A buyers' market should be just that – A BUYER'S market. It's not a fence-sitting, waiting, loitering, delaying, dawdling, postponing, vacillating, hesitating, wavering, faltering, pausing, foot-shuffling market. IT'S A BUYERS'MARKET. By its very name it means buyers should be doing one thing and one thing only – BUYING.
The media becomes the excited purveyor of negative news and uninformed advice, and buyers buy it all. Actually, it feels like it is the only thing they are buying. Their reluctance is ironic since not so long ago buyers were incredibly excited about buying – and it was a sellers' market. Prices were escalating and it was perhaps one of the most difficult times to buy value and yet people were buying like there was no tomorrow. Buyers were afraid of losing out by not buying, even though the advantage was all to the seller.
Now a shift has occurred. Fear is still in the drivers' seat but the tables are turned – the fear of paying too much seems to stop most in their tracks and immobilizes them. When they should have been afraid of paying too much they weren't, and now that they shouldn't be afraid of paying too much, they are. It's one of the great paradoxical moments of any market and the herd instinct at its most pure.
There are two types of buyers – those who believe they can time the market and those who are always in the market and believe timing will find them. History supports the latter – it says that if you are always actively paying attention, although you may never sell at the peak or buy at the bottom, you can buy right and always do well over time. Logic says that you can't predictably time the market to be able to buy at the absolute bottom and sell at the absolute top.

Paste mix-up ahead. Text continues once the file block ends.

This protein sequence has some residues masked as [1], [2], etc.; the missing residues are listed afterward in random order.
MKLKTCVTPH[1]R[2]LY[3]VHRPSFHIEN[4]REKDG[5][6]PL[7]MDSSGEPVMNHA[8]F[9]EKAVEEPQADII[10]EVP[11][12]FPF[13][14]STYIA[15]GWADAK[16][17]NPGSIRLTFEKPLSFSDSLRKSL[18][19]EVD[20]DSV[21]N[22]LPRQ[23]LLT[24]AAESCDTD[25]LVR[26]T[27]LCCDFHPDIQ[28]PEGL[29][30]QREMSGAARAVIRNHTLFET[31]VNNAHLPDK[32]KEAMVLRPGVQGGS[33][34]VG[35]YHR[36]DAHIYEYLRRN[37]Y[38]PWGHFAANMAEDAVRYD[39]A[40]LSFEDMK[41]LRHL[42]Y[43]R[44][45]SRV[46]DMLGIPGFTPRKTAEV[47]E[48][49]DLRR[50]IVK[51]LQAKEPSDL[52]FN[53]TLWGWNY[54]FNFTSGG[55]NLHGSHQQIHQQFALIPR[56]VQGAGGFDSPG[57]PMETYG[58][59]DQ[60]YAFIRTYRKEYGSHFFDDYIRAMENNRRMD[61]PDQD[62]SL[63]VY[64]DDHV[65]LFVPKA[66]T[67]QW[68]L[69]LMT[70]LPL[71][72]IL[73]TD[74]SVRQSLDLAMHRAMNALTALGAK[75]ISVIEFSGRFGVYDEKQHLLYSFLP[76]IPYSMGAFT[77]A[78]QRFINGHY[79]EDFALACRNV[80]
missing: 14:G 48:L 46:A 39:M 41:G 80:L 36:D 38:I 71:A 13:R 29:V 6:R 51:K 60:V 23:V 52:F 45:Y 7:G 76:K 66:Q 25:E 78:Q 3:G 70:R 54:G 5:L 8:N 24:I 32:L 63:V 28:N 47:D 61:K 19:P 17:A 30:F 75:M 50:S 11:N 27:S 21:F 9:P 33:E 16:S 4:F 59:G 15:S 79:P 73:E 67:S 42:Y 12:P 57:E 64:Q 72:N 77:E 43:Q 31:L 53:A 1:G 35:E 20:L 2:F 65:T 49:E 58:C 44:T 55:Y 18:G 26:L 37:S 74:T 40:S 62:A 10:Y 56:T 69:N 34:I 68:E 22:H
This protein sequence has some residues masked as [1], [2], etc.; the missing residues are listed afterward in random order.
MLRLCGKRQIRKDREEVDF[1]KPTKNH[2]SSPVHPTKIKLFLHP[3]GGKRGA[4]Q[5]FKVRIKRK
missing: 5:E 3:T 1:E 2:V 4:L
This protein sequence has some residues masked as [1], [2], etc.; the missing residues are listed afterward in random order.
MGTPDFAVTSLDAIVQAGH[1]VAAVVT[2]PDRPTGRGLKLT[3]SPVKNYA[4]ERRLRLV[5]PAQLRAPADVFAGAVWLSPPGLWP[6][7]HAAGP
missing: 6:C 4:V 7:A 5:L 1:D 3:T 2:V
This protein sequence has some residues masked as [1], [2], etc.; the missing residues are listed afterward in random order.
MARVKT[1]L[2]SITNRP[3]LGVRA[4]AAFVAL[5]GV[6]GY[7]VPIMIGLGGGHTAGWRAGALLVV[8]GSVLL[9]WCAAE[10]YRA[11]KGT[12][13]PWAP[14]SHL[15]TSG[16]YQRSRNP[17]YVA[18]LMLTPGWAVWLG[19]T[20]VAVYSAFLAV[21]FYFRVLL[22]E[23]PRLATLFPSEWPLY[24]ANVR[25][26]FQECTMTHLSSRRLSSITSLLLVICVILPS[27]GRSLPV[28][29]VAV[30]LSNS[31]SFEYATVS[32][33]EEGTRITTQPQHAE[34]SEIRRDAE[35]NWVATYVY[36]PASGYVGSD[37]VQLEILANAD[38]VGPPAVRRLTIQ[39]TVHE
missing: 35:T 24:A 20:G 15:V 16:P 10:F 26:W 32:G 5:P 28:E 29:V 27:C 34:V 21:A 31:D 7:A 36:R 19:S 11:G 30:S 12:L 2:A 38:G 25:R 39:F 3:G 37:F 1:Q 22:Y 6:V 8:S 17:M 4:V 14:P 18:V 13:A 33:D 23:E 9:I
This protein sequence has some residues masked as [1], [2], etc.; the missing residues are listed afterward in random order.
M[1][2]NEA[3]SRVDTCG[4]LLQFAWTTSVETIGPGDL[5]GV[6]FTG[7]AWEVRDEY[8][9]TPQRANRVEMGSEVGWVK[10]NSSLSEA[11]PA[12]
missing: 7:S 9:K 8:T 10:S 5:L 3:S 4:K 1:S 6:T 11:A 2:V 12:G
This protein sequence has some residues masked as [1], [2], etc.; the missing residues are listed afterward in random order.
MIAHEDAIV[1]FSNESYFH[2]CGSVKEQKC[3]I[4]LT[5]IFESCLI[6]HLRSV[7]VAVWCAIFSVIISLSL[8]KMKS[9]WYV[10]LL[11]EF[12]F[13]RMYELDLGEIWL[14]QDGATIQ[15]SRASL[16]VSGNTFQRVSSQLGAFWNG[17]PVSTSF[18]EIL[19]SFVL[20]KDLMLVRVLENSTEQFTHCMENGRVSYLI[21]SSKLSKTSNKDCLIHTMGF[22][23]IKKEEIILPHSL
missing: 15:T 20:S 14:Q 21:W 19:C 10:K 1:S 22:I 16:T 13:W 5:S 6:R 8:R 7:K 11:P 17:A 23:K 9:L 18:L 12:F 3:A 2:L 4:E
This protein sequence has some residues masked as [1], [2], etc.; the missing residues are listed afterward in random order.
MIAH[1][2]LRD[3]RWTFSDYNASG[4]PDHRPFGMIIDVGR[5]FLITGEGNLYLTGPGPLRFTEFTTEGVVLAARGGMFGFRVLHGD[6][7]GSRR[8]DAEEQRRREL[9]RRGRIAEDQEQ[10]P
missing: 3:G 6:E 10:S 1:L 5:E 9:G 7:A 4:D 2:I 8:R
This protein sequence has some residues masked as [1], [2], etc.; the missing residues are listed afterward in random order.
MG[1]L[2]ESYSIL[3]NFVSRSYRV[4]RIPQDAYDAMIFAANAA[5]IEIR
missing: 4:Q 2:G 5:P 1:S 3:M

Buyers cannot perfectly time a market – NO ONE CAN – The smartest people know this. They play in the safe zone. The safe zone is where smart people plan to buy and sell. Anyone who buys at the top of a market is just unlucky and anyone who buys at the bottom of a market is just lucky. People who buy in a buyer's market are the smart ones. They are not looking for a killing because they know that's a matter of luck, not planning. They are looking for a sound decision with a predictable result and, therefore, ask the question: "Has the market dropped enough now to make a sensible purchase?"More often than not, when they are asking this question, they are already in the safe zone and the answer is YES.